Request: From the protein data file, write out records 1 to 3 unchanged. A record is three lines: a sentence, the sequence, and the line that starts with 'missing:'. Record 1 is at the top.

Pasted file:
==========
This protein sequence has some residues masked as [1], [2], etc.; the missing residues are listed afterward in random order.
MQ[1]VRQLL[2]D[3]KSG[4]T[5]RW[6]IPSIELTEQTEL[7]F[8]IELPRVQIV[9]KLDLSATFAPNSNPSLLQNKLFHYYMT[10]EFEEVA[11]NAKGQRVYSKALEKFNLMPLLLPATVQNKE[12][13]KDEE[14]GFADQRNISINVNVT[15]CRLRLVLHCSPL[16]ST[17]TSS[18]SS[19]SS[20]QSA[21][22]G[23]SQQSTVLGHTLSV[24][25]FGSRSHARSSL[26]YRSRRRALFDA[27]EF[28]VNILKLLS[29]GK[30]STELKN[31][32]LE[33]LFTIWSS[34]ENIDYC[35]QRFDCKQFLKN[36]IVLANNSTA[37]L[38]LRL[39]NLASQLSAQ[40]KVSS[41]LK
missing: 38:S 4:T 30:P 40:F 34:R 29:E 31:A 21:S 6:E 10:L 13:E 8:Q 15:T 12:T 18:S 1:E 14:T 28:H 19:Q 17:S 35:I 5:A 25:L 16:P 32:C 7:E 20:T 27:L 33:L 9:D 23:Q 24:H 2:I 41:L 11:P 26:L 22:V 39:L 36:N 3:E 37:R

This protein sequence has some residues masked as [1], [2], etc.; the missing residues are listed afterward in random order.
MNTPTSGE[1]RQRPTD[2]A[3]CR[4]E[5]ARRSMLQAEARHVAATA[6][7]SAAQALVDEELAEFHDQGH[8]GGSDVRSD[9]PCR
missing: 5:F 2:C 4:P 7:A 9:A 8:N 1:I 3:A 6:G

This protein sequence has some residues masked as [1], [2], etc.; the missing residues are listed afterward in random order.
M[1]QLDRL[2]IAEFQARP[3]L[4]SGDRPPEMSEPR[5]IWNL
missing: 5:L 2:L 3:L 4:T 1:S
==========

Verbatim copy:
This protein sequence has some residues masked as [1], [2], etc.; the missing residues are listed afterward in random order.
MQ[1]VRQLL[2]D[3]KSG[4]T[5]RW[6]IPSIELTEQTEL[7]F[8]IELPRVQIV[9]KLDLSATFAPNSNPSLLQNKLFHYYMT[10]EFEEVA[11]NAKGQRVYSKALEKFNLMPLLLPATVQNKE[12][13]KDEE[14]GFADQRNISINVNVT[15]CRLRLVLHCSPL[16]ST[17]TSS[18]SS[19]SS[20]QSA[21][22]G[23]SQQSTVLGHTLSV[24][25]FGSRSHARSSL[26]YRSRRRALFDA[27]EF[28]VNILKLLS[29]GK[30]STELKN[31][32]LE[33]LFTIWSS[34]ENIDYC[35]QRFDCKQFLKN[36]IVLANNSTA[37]L[38]LRL[39]NLASQLSAQ[40]KVSS[41]LK
missing: 38:S 4:T 30:P 40:F 34:R 29:E 31:A 21:S 6:E 10:L 13:E 8:Q 15:T 12:T 18:S 1:E 14:T 28:H 19:Q 17:S 35:I 5:A 25:L 16:P 32:C 7:E 20:T 27:L 33:L 9:D 23:Q 24:H 2:I 41:L 11:P 26:L 22:V 39:L 36:N 3:E 37:R

This protein sequence has some residues masked as [1], [2], etc.; the missing residues are listed afterward in random order.
MNTPTSGE[1]RQRPTD[2]A[3]CR[4]E[5]ARRSMLQAEARHVAATA[6][7]SAAQALVDEELAEFHDQGH[8]GGSDVRSD[9]PCR
missing: 5:F 2:C 4:P 7:A 9:A 8:N 1:I 3:A 6:G

This protein sequence has some residues masked as [1], [2], etc.; the missing residues are listed afterward in random order.
M[1]QLDRL[2]IAEFQARP[3]L[4]SGDRPPEMSEPR[5]IWNL
missing: 5:L 2:L 3:L 4:T 1:S